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AFL-CIO Sues to Force Issue of Who Pays for PPEs

Both the AFL-CIO and United Food and Commercial Workers (UFCW) have filed a lawsuit against the Department of Labor so that the agency will be forced to issue a final rule mandating employers to pay for personal protective equipment (PPEs).

The controversy over whether employers should pay for PPEs first began in 1999. That year, the Department of Labor proposed a rule that employers must pay for all PPEs required under OSHA standards. The only exceptions were safety shoes, prescription safety eyewear, and logging boots in certain circumstances. However, the agency never followed through with a final rule.

In 2004, the Department of Labor was still wavering; saying it needed more time to evaluate the proposal and calling for more public commentary on the subject. The biggest stumbling block for the agency was how the proposed rule should address the types of PPEs that are usually supplied by the employee, and taken from jobsite to jobsite or from employer to employer. They felt the problem was an especially thorny issue in industries with high turnover.

In actuality, the question of who pays for what PPEs has already been settled on most union job sites in either of two ways. Either it has become the custom that the employer/employee pays for the equipment or it is spelled out in the contract who pays.  However, in the absence of direction from OSHA, nonunion employers can do as they please, often leaving it to their workers to provide their own protection.  Because of the expense, many workers choose to work with the appropriate PPE, jeopardizing their own safety as well as everyone else’s.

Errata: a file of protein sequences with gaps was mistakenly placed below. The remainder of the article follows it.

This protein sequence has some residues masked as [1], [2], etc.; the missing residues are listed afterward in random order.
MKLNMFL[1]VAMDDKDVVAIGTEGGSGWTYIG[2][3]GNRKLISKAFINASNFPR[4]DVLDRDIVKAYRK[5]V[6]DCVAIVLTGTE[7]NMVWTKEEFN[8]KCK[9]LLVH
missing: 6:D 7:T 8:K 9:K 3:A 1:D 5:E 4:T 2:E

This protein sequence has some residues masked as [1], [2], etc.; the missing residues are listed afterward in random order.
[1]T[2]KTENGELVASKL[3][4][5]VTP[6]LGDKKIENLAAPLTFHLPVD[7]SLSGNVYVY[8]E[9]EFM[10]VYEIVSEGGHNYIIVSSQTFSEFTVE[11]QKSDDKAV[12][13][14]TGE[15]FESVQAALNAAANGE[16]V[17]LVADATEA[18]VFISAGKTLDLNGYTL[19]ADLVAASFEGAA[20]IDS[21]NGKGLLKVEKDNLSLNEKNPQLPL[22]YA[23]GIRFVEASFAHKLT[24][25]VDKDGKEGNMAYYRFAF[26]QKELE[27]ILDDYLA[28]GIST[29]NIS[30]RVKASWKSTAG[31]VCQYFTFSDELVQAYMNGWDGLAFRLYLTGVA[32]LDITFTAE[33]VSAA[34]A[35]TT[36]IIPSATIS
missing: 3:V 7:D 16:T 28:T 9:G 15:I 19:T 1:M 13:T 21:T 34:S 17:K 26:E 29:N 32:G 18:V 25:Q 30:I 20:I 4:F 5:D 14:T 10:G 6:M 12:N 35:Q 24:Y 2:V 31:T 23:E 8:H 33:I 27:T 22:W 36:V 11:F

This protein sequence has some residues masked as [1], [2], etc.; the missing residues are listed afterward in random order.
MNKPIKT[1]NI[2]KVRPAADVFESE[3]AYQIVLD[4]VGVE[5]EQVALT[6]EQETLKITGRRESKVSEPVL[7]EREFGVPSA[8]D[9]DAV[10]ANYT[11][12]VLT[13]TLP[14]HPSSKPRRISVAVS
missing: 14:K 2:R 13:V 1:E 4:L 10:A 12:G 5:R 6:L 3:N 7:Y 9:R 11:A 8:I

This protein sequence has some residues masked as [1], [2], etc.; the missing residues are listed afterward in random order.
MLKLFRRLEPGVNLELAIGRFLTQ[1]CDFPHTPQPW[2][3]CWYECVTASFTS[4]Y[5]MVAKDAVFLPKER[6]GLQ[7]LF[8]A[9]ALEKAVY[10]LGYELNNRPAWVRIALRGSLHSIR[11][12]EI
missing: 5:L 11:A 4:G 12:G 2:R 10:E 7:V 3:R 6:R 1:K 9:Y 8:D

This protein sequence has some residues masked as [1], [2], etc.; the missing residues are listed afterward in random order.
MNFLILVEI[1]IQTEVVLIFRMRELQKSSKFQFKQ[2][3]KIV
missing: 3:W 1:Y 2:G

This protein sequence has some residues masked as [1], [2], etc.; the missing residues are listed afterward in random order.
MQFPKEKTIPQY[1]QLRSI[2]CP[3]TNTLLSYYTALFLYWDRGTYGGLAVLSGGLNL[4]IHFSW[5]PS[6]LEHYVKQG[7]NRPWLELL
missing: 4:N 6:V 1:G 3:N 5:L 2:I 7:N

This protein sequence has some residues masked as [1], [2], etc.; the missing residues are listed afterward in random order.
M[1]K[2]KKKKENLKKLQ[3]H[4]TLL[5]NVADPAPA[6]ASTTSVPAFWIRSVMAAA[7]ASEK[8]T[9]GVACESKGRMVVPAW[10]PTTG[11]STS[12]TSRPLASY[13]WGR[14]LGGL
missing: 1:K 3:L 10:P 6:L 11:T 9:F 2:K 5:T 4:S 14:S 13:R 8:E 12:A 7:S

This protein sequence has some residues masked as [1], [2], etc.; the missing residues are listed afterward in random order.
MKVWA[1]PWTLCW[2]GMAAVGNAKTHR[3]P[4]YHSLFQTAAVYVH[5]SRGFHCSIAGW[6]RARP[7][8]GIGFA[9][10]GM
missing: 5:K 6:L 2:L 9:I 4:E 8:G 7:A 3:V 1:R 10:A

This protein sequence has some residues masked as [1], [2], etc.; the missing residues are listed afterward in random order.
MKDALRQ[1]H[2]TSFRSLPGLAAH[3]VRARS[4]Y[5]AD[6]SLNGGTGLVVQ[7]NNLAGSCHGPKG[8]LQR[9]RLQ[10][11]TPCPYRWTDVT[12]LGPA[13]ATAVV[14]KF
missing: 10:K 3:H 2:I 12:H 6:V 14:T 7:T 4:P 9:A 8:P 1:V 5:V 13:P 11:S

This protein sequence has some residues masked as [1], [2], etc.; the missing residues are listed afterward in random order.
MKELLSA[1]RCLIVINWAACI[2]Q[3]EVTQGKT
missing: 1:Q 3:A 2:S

The lawsuit, filed in the U.S. Court of Appeals for the District of Columbia Circuit, asserts that the agency’s failure to act is putting workers in danger. According to OSHA’s own estimates, 400,000 workers have been injured and 50 have died because there is no PPE rule in place. The labor groups say that workers in some of America’s most dangerous industries, such as meatpacking, poultry and construction, and low-wage and immigrant workers are being forced by their employers to pay for their own safety gear because of OSHA’s failure to finish the PPE rule.

The labor unions call the eight-year delay “egregious,” and they are asking the court to force OSHA to act. The suit asks the court to issue an order directing the Secretary of Labor to complete the PPE rule within 60 days of the court’s order.